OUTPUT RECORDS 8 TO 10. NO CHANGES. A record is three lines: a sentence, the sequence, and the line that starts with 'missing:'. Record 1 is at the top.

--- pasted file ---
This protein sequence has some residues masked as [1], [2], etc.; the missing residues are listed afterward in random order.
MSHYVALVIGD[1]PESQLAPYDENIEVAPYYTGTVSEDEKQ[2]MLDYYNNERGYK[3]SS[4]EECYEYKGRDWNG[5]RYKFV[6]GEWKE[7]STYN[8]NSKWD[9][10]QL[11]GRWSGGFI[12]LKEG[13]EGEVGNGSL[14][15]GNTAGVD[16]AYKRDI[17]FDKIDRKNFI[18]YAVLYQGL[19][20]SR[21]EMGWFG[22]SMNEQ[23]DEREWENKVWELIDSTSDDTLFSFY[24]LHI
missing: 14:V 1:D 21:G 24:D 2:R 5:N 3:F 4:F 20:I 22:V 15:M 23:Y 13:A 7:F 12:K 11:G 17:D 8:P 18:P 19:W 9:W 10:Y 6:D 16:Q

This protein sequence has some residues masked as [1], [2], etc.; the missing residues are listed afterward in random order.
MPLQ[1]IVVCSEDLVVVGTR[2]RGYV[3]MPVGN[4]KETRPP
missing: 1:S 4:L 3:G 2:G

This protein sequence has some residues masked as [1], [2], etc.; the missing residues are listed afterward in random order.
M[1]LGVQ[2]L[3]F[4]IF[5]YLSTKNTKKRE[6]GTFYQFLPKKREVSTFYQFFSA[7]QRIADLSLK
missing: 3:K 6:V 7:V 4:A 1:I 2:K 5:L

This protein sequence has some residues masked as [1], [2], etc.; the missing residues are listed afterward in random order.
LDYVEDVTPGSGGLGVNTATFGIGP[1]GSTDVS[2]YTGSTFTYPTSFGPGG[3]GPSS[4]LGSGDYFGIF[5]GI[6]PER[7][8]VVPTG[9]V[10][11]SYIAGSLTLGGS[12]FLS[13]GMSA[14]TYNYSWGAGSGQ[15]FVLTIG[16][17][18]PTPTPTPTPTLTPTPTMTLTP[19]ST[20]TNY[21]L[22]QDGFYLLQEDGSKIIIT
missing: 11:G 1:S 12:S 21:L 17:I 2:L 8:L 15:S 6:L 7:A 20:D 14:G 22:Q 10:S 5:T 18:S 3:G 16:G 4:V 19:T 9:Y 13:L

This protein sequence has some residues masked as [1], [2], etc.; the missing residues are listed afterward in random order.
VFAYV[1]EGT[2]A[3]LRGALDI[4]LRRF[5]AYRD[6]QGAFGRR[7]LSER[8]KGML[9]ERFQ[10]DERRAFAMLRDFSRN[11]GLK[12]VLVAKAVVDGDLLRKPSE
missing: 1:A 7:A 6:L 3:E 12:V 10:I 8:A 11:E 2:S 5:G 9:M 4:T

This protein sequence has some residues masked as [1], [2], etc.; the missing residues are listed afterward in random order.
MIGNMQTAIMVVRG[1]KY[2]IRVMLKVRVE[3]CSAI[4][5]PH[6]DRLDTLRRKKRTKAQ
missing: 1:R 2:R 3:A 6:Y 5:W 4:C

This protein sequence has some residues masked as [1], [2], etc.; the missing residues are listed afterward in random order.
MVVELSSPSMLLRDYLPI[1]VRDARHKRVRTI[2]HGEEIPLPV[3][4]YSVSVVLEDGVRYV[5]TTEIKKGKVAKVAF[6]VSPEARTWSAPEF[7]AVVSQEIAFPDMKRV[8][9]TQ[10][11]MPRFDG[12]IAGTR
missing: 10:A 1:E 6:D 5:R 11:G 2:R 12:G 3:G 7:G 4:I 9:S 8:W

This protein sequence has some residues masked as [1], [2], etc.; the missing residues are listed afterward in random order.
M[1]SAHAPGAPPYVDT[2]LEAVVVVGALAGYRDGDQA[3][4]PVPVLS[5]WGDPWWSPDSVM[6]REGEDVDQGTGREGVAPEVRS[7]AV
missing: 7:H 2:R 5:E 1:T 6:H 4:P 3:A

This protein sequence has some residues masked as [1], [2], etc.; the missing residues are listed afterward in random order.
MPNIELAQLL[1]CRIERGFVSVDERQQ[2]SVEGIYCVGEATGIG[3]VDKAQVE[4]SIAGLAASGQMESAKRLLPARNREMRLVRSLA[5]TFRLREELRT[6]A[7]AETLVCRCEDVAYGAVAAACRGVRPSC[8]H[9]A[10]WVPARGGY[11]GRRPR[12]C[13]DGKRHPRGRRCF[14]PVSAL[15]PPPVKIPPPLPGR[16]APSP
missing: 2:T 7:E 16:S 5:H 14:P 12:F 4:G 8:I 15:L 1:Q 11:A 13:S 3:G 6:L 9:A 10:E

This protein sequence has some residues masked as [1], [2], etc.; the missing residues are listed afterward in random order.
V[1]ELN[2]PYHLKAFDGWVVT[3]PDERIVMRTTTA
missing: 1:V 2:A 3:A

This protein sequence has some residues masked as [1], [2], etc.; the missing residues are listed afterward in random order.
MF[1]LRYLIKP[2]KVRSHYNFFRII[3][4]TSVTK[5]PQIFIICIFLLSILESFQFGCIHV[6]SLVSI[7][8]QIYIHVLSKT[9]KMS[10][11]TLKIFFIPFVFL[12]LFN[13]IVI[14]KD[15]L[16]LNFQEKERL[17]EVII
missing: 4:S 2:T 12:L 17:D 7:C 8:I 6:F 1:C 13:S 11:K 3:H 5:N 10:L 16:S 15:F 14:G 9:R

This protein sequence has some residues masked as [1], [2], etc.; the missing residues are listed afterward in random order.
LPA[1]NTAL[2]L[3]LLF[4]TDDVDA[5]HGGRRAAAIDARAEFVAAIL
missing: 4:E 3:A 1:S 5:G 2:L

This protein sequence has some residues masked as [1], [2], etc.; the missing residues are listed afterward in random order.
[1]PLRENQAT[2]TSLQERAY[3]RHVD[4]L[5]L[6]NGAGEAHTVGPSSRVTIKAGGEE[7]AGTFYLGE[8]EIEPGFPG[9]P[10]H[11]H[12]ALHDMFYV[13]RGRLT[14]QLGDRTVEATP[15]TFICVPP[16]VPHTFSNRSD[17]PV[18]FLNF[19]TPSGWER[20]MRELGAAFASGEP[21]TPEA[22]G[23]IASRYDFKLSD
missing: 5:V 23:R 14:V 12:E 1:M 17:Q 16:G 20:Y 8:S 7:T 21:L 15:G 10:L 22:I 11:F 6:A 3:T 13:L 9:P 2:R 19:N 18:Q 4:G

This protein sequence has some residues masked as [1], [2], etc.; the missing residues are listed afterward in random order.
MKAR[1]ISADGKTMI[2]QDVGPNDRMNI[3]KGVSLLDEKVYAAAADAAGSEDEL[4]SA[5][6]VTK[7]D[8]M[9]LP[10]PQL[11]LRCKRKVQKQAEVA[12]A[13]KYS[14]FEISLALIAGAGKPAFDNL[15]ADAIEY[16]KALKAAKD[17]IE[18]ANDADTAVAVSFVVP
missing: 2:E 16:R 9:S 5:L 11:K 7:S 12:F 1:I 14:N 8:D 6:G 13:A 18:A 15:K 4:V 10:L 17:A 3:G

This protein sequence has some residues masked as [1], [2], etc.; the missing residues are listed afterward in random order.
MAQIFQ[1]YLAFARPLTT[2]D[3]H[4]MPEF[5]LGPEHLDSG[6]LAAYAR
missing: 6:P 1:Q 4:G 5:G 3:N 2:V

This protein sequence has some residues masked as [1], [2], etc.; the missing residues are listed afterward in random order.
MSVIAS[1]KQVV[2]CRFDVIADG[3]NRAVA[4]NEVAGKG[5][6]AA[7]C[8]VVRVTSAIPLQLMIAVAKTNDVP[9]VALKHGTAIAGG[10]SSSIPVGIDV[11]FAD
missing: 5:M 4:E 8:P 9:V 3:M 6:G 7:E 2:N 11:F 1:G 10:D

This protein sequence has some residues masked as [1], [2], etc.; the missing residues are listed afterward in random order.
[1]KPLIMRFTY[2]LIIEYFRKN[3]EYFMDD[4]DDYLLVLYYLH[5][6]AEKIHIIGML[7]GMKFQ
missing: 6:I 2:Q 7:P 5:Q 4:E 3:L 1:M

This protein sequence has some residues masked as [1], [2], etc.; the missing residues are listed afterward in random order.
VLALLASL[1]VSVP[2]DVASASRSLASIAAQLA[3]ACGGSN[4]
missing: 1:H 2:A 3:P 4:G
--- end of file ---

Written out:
This protein sequence has some residues masked as [1], [2], etc.; the missing residues are listed afterward in random order.
M[1]SAHAPGAPPYVDT[2]LEAVVVVGALAGYRDGDQA[3][4]PVPVLS[5]WGDPWWSPDSVM[6]REGEDVDQGTGREGVAPEVRS[7]AV
missing: 7:H 2:R 5:E 1:T 6:H 4:P 3:A

This protein sequence has some residues masked as [1], [2], etc.; the missing residues are listed afterward in random order.
MPNIELAQLL[1]CRIERGFVSVDERQQ[2]SVEGIYCVGEATGIG[3]VDKAQVE[4]SIAGLAASGQMESAKRLLPARNREMRLVRSLA[5]TFRLREELRT[6]A[7]AETLVCRCEDVAYGAVAAACRGVRPSC[8]H[9]A[10]WVPARGGY[11]GRRPR[12]C[13]DGKRHPRGRRCF[14]PVSAL[15]PPPVKIPPPLPGR[16]APSP
missing: 2:T 7:E 16:S 5:H 14:P 12:F 4:G 8:I 15:L 1:Q 11:A 13:S 3:G 6:L 9:A 10:E

This protein sequence has some residues masked as [1], [2], etc.; the missing residues are listed afterward in random order.
V[1]ELN[2]PYHLKAFDGWVVT[3]PDERIVMRTTTA
missing: 1:V 2:A 3:A